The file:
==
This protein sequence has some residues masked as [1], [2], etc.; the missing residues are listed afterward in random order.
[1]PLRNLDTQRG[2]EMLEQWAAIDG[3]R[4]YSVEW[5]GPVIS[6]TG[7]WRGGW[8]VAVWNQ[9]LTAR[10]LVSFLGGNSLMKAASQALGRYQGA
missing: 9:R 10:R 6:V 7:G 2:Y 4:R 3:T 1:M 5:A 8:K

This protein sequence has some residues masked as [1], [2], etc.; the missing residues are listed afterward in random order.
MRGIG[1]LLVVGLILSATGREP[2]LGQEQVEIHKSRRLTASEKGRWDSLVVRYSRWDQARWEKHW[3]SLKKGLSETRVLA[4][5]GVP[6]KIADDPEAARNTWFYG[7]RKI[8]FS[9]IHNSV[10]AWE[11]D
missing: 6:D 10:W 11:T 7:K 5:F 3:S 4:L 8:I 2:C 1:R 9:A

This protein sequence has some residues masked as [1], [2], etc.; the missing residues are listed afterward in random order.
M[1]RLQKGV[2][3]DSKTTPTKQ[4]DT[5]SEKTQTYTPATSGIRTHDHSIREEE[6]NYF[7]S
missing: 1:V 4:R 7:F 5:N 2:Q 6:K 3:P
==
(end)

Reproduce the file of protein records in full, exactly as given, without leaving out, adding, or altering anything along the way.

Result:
This protein sequence has some residues masked as [1], [2], etc.; the missing residues are listed afterward in random order.
[1]PLRNLDTQRG[2]EMLEQWAAIDG[3]R[4]YSVEW[5]GPVIS[6]TG[7]WRGGW[8]VAVWNQ[9]LTAR[10]LVSFLGGNSLMKAASQALGRYQGA
missing: 9:R 10:R 6:V 7:G 2:Y 4:R 3:T 1:M 5:A 8:K

This protein sequence has some residues masked as [1], [2], etc.; the missing residues are listed afterward in random order.
MRGIG[1]LLVVGLILSATGREP[2]LGQEQVEIHKSRRLTASEKGRWDSLVVRYSRWDQARWEKHW[3]SLKKGLSETRVLA[4][5]GVP[6]KIADDPEAARNTWFYG[7]RKI[8]FS[9]IHNSV[10]AWE[11]D
missing: 6:D 10:W 11:T 7:K 5:F 3:S 4:L 8:I 2:C 1:R 9:A

This protein sequence has some residues masked as [1], [2], etc.; the missing residues are listed afterward in random order.
M[1]RLQKGV[2][3]DSKTTPTKQ[4]DT[5]SEKTQTYTPATSGIRTHDHSIREEE[6]NYF[7]S
missing: 1:V 4:R 7:F 5:N 2:Q 6:K 3:P